5

Is there any python library that can be used to just get the schema of a parquet file?

Currently we are loading the parquet file into dataframe in Spark and getting schema from the dataframe to display in some UI of the application. But initializing spark-context and loading data frame and getting the schema from dataframe is time consuming activity. So looking for an alternative way to just get the schema.

  • Is the file in HDFS or not? – Thiago Baldim Jan 10 '17 at 11:23
  • Spark does not need load the whole dataset to get the schema. Get schema from parquet file shall be instant. – Rockie Yang Jan 10 '17 at 11:48
  • @Thiago Baldim - Yes it is in HDFS only – Saran Jan 10 '17 at 17:19
4

This is supported by using pyarrow (https://github.com/apache/arrow/).

from pyarrow.parquet import ParquetFile
# Source is either the filename or an Arrow file handle (which could be on HDFS)
ParquetFile(source).metadata

Note: We merged the code for this only yesterday, so you need to build it from source, see https://github.com/apache/arrow/commit/f44b6a3b91a15461804dd7877840a557caa52e4e

  • Thank you. Looks like the build travis-ci.org/apache/arrow/jobs/190525227 status is green. Can you let me know where to get the build from? Otherwise can you point out me the documentation for how to build this arrow? – Saran Jan 10 '17 at 17:24
  • 2
    This works but can't the response be returned as a dict or array instead of normal text? – Elesin Olalekan Fuad Dec 21 '17 at 18:50
4

In addition to the answer by @mehdio, in case your parquet is a directory (e.g. a parquet generated by spark), to read the schema / column names:

import pyarrow.parquet as pq
pfile = pq.read_table("file.parquet")
print("Column names: {}".format(pfile.column_names))
print("Schema: {}".format(pfile.schema))
3

This function returns the schema of a local URI representing a parquet file. The schema is returned as a usable Pandas dataframe. The function does not read the whole file, just the schema.

import pandas as pd
import pyarrow.parquet


def read_parquet_schema_df(uri: str) -> pd.DataFrame:
    """Return a Pandas dataframe corresponding to the schema of a local URI of a parquet file.

    The returned dataframe has the columns: column, pa_dtype
    """
    # Ref: https://stackoverflow.com/a/64288036/
    schema = pyarrow.parquet.read_schema(uri, memory_map=True)
    schema = pd.DataFrame(({"column": name, "pa_dtype": str(pa_dtype)} for name, pa_dtype in zip(schema.names, schema.types)))
    schema = schema.reindex(columns=["column", "pa_dtype"], fill_value=pd.NA)  # Ensures columns in case the parquet file has an empty dataframe.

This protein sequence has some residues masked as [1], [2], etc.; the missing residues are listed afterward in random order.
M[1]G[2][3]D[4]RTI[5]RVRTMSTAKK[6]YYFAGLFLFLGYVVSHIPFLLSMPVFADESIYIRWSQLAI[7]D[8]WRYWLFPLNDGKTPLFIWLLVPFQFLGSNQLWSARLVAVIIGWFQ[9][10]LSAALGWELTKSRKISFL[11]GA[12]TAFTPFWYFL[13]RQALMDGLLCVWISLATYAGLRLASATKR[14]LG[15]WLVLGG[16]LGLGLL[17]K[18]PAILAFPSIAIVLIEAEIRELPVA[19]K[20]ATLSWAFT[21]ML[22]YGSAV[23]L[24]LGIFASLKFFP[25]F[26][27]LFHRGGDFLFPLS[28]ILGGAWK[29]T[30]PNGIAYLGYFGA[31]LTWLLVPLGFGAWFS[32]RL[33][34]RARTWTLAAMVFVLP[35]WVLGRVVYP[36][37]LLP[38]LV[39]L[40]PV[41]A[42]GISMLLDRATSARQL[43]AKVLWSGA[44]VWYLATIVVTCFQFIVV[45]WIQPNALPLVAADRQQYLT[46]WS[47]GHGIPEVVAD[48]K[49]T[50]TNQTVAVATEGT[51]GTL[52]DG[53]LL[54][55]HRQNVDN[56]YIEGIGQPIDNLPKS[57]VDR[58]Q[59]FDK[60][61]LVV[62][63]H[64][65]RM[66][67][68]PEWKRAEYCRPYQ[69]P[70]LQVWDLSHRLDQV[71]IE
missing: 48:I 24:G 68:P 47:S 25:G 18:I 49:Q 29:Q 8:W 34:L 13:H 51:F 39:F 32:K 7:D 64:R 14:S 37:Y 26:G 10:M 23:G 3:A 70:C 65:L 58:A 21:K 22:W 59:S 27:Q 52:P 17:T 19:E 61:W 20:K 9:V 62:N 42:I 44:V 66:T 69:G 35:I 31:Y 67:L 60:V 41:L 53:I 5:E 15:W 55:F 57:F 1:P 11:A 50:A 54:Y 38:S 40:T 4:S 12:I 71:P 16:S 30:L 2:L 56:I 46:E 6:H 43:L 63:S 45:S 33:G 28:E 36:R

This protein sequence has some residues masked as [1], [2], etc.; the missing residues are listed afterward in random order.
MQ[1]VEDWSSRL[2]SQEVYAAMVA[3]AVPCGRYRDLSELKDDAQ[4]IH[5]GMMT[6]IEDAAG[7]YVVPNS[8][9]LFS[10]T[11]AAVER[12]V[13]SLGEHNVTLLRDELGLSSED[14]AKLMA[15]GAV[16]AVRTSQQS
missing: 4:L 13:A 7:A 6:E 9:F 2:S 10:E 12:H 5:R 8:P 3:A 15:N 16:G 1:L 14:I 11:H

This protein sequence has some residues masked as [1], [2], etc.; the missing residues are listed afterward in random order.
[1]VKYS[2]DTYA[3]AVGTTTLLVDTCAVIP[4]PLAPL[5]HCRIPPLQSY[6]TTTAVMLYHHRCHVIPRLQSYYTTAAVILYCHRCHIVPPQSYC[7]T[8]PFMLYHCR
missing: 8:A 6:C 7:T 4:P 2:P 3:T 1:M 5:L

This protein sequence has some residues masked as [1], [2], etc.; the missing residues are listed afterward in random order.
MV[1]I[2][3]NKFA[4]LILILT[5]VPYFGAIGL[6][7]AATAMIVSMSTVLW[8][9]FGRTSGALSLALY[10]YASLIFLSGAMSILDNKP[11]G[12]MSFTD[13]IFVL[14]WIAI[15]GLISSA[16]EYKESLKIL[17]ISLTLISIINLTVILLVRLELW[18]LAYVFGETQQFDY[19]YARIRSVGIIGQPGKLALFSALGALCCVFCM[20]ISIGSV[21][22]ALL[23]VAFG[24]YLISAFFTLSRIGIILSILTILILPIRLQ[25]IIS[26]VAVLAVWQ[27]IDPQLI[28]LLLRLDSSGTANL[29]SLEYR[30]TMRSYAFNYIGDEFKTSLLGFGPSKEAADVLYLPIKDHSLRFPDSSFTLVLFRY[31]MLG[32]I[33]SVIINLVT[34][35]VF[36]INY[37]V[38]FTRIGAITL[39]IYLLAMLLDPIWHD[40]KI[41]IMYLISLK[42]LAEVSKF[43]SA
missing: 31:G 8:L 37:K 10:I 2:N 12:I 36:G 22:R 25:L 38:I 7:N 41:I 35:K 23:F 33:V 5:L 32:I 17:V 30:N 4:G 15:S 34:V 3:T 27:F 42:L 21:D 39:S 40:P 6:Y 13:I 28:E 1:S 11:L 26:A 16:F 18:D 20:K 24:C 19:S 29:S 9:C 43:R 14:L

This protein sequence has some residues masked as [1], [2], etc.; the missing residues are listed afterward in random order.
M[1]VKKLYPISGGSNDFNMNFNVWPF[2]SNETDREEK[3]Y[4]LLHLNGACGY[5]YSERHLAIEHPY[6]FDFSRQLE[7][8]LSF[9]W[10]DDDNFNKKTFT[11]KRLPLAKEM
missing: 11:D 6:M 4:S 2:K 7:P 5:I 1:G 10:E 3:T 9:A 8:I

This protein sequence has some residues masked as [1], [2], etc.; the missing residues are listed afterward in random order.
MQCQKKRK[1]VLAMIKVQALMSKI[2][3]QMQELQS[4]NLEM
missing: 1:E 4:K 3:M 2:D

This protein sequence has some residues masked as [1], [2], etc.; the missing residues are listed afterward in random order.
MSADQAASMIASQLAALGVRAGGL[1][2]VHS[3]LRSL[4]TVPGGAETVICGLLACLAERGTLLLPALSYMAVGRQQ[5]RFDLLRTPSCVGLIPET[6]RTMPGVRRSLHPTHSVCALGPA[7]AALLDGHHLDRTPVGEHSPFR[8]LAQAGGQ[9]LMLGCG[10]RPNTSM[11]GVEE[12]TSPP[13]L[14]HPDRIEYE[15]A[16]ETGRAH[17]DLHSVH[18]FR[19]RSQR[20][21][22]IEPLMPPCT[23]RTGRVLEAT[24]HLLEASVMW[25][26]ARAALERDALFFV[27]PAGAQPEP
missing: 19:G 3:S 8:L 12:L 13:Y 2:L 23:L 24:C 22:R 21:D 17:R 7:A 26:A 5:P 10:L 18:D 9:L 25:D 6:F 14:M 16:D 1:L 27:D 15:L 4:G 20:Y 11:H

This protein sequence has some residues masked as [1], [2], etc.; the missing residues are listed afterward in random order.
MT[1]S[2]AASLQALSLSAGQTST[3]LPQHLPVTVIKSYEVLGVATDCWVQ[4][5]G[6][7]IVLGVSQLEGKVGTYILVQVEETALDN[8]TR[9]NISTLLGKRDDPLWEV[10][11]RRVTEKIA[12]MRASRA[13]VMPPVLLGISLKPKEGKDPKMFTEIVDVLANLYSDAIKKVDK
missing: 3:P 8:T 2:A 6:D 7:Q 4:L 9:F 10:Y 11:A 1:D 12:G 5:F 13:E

return schema

It was tested with the following versions of the used third-party packages:

$ pip list | egrep 'pandas|pyarrow'
pandas             1.1.3
pyarrow            1.0.1
  • You don't need the smart_open you can pass directly the file_path as a string to the read_schema method. – Gianmario Spacagna Nov 6 '20 at 9:58
1

There's now an easiest way with the read_schema method. Note that it returns actually a dict where your schema is a bytes literal, so you need an extra step to convert your schema into a proper python dict.

from pyarrow.parquet import read_schema
import json

schema = read_schema(source)
schema_dict = json.loads(schema.metadata[b'org.apache.spark.sql.parquet.row.metadata'])['fields']
  • is this possible with using AWS s3 as source? I have not been able to get it to work except to read it in with ParquetDataset then access the schema attribute – nojohnny101 Nov 6 '19 at 17:43
  • Yes it does, I'm actually using it with s3. Use a buffer via io, see example stackoverflow.com/a/51027520/12076032 – mehdio Nov 6 '19 at 20:23
  • this requires reading the data into memory though correct? I'm trying to simply get the schemas from parquet files from objects in s3 and compare them – nojohnny101 Nov 7 '19 at 15:20
  • Yes correct. You have 2 options then. 1) Either you pick one parquet file that shouldnt be big (few mega) and that's okay 2) or you have your data exposed as an Athena table and you can use boto3 to get the schema. – mehdio Nov 7 '19 at 17:12
  • Does not work for parquet generated by spark: the error message is ArrowIOError: Cannot open for reading: path 'file.parquet' is a directory – Galuoises Jul 3 '20 at 10:33
0

As other commentors have mentioned, PyArrow is the easiest way to grab the schema of a Parquet file with Python. My answer goes into more detail about the schema that's returned by PyArrow and the metadata that's stored in Parquet files.

import pyarrow.parquet as pq

table = pq.read_table(path)
table.schema # returns the schema

Here's how to create a PyArrow schema (this is the object that's returned by table.schema):

import pyarrow as pa

pa.schema([
    pa.field("id", pa.int64(), True),
    pa.field("last_name", pa.string(), True),
    pa.field("position", pa.string(), True)])

Each PyArrow Field has name, type, nullable, and metadata properties. See here for more details on how to write custom file / column metadata to Parquet files with PyArrow.

The type property is for PyArrow DataType objects. pa.int64() and pa.string() are examples of PyArrow DataTypes.

Make sure you understand about column level metadata like min / max. That'll help you understand some of the cool features like predicate pushdown filtering that Parquet files allow for in big data systems.

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